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The Lady in the Dunes, Part Two

According to some news reports, the body--which wasn't discovered for anywhere from several days to a few weeks after the murder--was lying on a blanket in a position that suggested the woman had been sharing it with someone. As far as I know, there were no signs the victim had attempted to fend off her attacker, or escape.

From these two circumstances we can infer that the woman knew her assailant, at least well enough to share a beach blanket with whoever that was, and that she wasn't in fear of him. (Or her.) The circumstances also suggest that the attack was very quick and very effective; it was the crushing blow to the skull that killed the woman. If she didn't die immediately, she was certainly incapacitated. Any flicker of life would have been extinguished by the attempted decapitation. The only good thing about this case is that the victim never knew what was done to further defile her body. Whether she was the victim of a post-mortem sexual assault--yes, it happens--we do not know. That may be a detail investigators are withholding, which is something they do in order to weed out fake confessions from real ones.

An additional complication in solving this case is that Provincetown is a resort--a major tourist attraction on Cape Cod. Between Memorial Day and Labor Day, literally thousands of daytrippers, weekenders, and longer term visitors descend on the place. Visitors wash in and out with the tide. Which is great for the local economy, but not so good for solving murders. Whoever killed the woman could have been a resident. Or a tourist. Perhaps he or she arrived in Provincetown with the woman. Perhaps he or she was someone she met that day.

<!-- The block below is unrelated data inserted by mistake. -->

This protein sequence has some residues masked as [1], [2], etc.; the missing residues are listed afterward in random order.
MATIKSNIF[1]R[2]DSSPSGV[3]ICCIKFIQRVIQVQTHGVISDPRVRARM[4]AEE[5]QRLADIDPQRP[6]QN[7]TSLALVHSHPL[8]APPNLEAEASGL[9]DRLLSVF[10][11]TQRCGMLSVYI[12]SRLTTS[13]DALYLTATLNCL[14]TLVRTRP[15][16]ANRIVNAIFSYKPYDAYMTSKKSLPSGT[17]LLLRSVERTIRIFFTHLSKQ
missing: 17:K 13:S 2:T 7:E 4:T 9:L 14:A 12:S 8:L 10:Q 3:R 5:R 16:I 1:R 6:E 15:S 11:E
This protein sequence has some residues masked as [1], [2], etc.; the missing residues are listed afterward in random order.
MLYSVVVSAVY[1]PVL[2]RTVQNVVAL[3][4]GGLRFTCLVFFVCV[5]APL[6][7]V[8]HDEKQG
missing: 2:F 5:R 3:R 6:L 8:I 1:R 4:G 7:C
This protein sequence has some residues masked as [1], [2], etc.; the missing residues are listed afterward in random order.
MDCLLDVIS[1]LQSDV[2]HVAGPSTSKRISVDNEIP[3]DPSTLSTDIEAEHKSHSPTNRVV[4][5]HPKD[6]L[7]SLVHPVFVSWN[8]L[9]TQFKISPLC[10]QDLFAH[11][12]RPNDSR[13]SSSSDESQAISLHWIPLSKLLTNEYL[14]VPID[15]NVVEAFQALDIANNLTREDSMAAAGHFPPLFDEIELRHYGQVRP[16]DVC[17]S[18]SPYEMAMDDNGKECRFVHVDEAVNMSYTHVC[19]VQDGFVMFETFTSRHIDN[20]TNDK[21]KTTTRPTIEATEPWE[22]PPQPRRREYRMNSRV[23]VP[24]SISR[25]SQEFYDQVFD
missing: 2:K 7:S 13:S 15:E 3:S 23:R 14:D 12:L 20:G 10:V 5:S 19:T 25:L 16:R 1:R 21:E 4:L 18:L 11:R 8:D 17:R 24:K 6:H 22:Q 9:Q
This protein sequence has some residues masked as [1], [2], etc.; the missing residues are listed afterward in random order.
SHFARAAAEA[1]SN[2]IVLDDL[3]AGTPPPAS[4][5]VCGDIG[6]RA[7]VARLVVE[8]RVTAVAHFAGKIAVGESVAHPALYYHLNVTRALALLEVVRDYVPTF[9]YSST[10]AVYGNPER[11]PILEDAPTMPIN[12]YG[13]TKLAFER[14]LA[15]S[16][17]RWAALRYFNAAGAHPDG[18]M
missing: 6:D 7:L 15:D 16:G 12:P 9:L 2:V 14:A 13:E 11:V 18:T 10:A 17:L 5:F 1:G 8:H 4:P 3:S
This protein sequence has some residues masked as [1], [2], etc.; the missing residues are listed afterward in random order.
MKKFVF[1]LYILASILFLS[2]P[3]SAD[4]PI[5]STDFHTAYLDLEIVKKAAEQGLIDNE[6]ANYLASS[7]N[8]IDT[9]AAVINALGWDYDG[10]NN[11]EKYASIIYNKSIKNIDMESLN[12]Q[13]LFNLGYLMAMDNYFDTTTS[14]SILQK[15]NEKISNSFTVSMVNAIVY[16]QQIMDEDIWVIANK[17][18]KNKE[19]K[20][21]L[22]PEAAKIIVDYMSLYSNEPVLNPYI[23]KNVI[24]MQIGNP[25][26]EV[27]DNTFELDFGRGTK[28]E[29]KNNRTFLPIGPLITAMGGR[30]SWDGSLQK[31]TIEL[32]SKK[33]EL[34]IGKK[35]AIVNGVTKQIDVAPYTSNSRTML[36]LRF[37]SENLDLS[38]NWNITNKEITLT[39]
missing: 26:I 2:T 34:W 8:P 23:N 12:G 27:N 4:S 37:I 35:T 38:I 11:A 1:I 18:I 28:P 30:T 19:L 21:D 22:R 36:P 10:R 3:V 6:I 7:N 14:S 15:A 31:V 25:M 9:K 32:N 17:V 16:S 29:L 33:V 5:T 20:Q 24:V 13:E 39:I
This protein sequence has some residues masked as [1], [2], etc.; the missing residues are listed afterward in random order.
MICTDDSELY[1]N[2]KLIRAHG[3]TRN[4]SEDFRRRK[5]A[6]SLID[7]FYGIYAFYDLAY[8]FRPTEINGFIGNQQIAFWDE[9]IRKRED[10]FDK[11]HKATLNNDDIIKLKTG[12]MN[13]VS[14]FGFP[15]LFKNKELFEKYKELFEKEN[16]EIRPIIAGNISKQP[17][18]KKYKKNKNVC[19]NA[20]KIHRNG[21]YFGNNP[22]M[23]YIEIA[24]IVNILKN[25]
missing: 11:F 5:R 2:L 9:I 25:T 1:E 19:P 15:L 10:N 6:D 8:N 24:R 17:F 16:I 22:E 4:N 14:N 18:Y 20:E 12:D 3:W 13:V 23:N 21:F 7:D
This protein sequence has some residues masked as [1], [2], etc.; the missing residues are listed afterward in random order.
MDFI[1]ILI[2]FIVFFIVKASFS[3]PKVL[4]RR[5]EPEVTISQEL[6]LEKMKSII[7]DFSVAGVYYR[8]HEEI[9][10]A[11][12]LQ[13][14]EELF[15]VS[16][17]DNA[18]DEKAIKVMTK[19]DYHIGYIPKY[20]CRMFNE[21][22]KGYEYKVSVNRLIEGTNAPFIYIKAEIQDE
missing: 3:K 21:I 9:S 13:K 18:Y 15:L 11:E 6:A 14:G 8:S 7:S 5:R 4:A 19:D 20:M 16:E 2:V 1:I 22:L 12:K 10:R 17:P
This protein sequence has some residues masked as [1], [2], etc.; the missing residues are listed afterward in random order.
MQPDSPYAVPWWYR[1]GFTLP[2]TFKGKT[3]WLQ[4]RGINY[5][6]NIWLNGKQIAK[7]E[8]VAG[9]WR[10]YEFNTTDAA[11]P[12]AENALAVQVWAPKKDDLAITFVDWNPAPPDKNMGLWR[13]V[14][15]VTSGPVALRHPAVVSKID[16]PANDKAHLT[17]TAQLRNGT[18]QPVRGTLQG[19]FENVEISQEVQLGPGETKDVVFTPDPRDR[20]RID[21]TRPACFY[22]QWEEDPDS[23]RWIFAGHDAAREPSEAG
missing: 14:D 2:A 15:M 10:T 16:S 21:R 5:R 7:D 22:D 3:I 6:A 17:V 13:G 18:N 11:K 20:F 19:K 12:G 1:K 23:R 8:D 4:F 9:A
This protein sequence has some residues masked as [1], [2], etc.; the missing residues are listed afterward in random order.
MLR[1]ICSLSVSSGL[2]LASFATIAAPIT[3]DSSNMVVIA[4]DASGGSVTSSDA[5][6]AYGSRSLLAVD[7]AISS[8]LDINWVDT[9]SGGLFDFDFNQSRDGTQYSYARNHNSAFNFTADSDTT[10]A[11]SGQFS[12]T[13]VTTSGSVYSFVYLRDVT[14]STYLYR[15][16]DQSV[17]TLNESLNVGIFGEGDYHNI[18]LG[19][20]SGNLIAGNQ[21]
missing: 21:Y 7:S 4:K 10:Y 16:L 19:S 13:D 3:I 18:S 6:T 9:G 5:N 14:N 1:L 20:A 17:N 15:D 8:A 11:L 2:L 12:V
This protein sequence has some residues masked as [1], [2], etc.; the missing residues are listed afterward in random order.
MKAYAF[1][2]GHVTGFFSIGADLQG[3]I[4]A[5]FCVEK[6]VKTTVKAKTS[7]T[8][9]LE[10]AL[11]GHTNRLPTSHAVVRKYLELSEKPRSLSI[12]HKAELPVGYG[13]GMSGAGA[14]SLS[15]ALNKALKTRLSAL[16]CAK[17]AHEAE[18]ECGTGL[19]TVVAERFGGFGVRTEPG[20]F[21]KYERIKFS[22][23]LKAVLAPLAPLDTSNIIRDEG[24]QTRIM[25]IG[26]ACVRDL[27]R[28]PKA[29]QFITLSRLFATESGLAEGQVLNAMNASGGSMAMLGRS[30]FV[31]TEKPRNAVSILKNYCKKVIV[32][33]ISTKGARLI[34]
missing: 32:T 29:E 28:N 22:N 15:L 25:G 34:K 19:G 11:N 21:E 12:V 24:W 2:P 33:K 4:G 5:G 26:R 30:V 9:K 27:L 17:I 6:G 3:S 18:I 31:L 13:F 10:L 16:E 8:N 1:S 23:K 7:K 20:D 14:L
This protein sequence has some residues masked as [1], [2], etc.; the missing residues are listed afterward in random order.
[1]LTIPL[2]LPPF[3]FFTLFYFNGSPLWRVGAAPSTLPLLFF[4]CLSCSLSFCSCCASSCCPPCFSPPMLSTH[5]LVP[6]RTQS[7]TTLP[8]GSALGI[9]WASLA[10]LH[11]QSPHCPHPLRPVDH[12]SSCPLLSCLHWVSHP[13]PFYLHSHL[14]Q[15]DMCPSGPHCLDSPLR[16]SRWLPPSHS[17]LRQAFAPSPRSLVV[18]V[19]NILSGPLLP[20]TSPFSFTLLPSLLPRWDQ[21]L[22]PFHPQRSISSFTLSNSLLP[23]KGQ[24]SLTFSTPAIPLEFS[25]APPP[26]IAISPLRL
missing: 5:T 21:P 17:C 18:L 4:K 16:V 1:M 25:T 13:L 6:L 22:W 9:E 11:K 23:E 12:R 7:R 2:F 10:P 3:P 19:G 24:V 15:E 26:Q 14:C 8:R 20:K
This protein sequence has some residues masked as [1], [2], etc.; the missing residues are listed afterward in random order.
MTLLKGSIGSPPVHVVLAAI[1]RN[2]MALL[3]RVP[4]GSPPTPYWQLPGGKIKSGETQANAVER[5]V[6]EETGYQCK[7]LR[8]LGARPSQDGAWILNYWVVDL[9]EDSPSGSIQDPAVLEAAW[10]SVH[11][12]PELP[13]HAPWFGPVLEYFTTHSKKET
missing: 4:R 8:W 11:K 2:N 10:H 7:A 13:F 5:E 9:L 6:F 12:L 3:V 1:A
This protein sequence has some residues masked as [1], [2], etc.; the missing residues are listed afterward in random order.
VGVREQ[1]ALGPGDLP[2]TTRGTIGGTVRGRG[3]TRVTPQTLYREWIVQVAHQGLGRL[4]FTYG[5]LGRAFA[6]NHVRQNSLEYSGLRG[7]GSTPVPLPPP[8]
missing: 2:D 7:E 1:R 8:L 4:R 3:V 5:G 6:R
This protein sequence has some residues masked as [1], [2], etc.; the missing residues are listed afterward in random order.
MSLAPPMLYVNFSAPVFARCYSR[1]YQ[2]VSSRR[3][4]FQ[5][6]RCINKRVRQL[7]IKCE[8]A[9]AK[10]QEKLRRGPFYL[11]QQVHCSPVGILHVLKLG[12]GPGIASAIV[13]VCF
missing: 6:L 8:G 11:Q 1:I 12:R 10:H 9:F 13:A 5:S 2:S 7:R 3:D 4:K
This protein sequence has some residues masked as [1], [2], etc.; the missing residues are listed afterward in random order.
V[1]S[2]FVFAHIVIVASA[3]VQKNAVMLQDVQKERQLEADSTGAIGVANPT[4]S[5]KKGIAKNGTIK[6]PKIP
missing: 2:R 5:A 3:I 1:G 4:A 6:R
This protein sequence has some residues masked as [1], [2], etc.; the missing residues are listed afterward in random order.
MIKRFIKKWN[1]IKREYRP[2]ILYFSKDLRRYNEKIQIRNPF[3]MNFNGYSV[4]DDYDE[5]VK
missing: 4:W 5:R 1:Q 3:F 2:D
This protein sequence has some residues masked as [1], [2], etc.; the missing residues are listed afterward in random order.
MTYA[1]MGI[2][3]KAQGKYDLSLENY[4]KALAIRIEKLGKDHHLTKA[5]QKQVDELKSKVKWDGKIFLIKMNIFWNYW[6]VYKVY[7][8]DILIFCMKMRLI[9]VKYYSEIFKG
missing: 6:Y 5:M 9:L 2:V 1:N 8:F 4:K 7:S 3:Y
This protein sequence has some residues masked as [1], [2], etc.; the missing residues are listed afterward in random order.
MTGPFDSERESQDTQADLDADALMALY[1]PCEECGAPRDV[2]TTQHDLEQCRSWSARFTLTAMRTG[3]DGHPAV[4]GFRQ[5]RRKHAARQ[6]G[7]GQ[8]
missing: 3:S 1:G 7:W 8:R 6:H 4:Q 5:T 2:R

What was the motive for the murder? Who knows, other than the person who committed the crime. It's possible she was the victim of a serial killer. Perhaps it was a crime of passion. Whatever the reason...it was important to the killer that the victim not be identified. And why did he or she fail to remove the head? Pressure of time? That would suggest that the killer was someone who had to leave Provincetown quickly--to catch the ferry back to Boston? Or maybe he or she was just afraid of a witness, someone strolling Race Point Beach, stumbling on the scene.

The Provincetown police appear committed to solving this case, even after all these years and no good leads. Perhaps the newest reconstructed images of the victim will help in identifying her. Somebody, somewhere, knew her. No one walks through life in total isolation. At the least, the marker on her grave should have a name on it.
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